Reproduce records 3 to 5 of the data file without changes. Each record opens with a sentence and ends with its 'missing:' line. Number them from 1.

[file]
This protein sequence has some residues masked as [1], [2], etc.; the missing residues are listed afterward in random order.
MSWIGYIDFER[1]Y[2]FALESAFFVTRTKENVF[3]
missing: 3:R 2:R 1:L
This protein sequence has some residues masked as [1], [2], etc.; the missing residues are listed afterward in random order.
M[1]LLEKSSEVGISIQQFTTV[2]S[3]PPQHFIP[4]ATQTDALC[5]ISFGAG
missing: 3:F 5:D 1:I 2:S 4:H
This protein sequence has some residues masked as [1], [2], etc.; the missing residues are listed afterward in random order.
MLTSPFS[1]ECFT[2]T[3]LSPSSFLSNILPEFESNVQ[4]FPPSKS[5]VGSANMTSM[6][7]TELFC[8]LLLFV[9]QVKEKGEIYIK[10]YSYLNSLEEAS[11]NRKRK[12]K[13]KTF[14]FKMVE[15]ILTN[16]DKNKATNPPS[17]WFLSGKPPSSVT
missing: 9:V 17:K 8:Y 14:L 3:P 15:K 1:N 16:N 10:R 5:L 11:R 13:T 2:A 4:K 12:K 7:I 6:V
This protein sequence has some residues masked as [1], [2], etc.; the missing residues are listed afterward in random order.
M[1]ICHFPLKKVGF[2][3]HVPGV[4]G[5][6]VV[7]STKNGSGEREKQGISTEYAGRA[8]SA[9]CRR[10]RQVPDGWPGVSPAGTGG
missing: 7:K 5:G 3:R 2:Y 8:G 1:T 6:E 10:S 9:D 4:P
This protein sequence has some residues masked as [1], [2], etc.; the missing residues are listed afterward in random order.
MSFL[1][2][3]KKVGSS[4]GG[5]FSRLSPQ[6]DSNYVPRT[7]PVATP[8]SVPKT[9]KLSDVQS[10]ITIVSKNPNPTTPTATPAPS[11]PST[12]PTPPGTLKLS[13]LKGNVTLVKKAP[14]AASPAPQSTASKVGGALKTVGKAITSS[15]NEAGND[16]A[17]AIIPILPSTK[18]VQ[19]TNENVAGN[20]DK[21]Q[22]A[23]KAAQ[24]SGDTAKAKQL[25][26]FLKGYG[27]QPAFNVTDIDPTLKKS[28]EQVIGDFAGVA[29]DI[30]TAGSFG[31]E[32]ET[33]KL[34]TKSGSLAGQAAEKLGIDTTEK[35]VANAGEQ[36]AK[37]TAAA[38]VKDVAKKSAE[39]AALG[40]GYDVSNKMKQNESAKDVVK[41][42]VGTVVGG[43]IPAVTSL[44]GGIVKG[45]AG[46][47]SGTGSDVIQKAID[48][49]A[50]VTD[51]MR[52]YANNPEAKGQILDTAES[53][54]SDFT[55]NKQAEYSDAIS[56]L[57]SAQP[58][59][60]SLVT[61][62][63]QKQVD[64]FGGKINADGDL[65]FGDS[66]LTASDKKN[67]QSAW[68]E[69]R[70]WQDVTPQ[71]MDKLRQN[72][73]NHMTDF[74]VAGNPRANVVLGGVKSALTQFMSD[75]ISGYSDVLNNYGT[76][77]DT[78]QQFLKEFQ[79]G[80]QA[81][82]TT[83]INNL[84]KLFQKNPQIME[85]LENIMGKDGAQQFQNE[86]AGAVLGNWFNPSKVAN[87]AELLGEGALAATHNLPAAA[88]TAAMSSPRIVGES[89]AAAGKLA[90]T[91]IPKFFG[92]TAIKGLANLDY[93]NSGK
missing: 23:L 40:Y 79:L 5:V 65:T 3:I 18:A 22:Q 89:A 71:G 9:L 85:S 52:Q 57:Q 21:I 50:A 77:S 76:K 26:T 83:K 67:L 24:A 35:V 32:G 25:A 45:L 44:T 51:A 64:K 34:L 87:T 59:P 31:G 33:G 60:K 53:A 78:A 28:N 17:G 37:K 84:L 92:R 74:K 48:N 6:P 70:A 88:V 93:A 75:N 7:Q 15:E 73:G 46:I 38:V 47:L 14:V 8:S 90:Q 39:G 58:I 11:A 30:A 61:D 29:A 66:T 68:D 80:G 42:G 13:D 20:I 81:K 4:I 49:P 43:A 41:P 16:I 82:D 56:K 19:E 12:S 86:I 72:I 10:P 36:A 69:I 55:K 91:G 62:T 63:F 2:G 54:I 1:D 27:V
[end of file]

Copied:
This protein sequence has some residues masked as [1], [2], etc.; the missing residues are listed afterward in random order.
MLTSPFS[1]ECFT[2]T[3]LSPSSFLSNILPEFESNVQ[4]FPPSKS[5]VGSANMTSM[6][7]TELFC[8]LLLFV[9]QVKEKGEIYIK[10]YSYLNSLEEAS[11]NRKRK[12]K[13]KTF[14]FKMVE[15]ILTN[16]DKNKATNPPS[17]WFLSGKPPSSVT
missing: 9:V 17:K 8:Y 14:L 3:P 15:K 1:N 16:N 10:R 5:L 11:R 13:T 2:A 4:K 12:K 7:I 6:V
This protein sequence has some residues masked as [1], [2], etc.; the missing residues are listed afterward in random order.
M[1]ICHFPLKKVGF[2][3]HVPGV[4]G[5][6]VV[7]STKNGSGEREKQGISTEYAGRA[8]SA[9]CRR[10]RQVPDGWPGVSPAGTGG
missing: 7:K 5:G 3:R 2:Y 8:G 1:T 6:E 10:S 9:D 4:P
This protein sequence has some residues masked as [1], [2], etc.; the missing residues are listed afterward in random order.
MSFL[1][2][3]KKVGSS[4]GG[5]FSRLSPQ[6]DSNYVPRT[7]PVATP[8]SVPKT[9]KLSDVQS[10]ITIVSKNPNPTTPTATPAPS[11]PST[12]PTPPGTLKLS[13]LKGNVTLVKKAP[14]AASPAPQSTASKVGGALKTVGKAITSS[15]NEAGND[16]A[17]AIIPILPSTK[18]VQ[19]TNENVAGN[20]DK[21]Q[22]A[23]KAAQ[24]SGDTAKAKQL[25][26]FLKGYG[27]QPAFNVTDIDPTLKKS[28]EQVIGDFAGVA[29]DI[30]TAGSFG[31]E[32]ET[33]KL[34]TKSGSLAGQAAEKLGIDTTEK[35]VANAGEQ[36]AK[37]TAAA[38]VKDVAKKSAE[39]AALG[40]GYDVSNKMKQNESAKDVVK[41][42]VGTVVGG[43]IPAVTSL[44]GGIVKG[45]AG[46][47]SGTGSDVIQKAID[48][49]A[50]VTD[51]MR[52]YANNPEAKGQILDTAES[53][54]SDFT[55]NKQAEYSDAIS[56]L[57]SAQP[58][59][60]SLVT[61][62][63]QKQVD[64]FGGKINADGDL[65]FGDS[66]LTASDKKN[67]QSAW[68]E[69]R[70]WQDVTPQ[71]MDKLRQN[72][73]NHMTDF[74]VAGNPRANVVLGGVKSALTQFMSD[75]ISGYSDVLNNYGT[76][77]DT[78]QQFLKEFQ[79]G[80]QA[81][82]TT[83]INNL[84]KLFQKNPQIME[85]LENIMGKDGAQQFQNE[86]AGAVLGNWFNPSKVAN[87]AELLGEGALAATHNLPAAA[88]TAAMSSPRIVGES[89]AAAGKLA[90]T[91]IPKFFG[92]TAIKGLANLDY[93]NSGK
missing: 23:L 40:Y 79:L 5:V 65:T 3:I 18:A 22:Q 89:A 71:G 9:L 85:S 52:Q 57:Q 21:I 50:A 77:S 76:K 26:T 83:K 67:L 24:A 35:V 32:G 25:A 45:L 44:T 51:A 64:K 34:L 87:T 59:P 31:G 33:G 60:K 53:A 78:A 28:N 17:G 37:K 84:L 92:R 74:K 48:N 6:P 70:A 88:V 93:A 75:N 7:Q 15:E 73:G 46:I 38:V 47:L 14:V 8:S 90:Q 39:G 58:I 11:A 30:A 61:D 29:A 66:T 68:D 80:G 42:G 13:D 20:I 81:K 4:I 49:P 43:A 41:P 16:I 82:D 56:K 19:E 12:S 86:I 72:I 10:P 36:A 69:I 55:K 91:G 62:T 63:F 2:G 54:I 1:D 27:V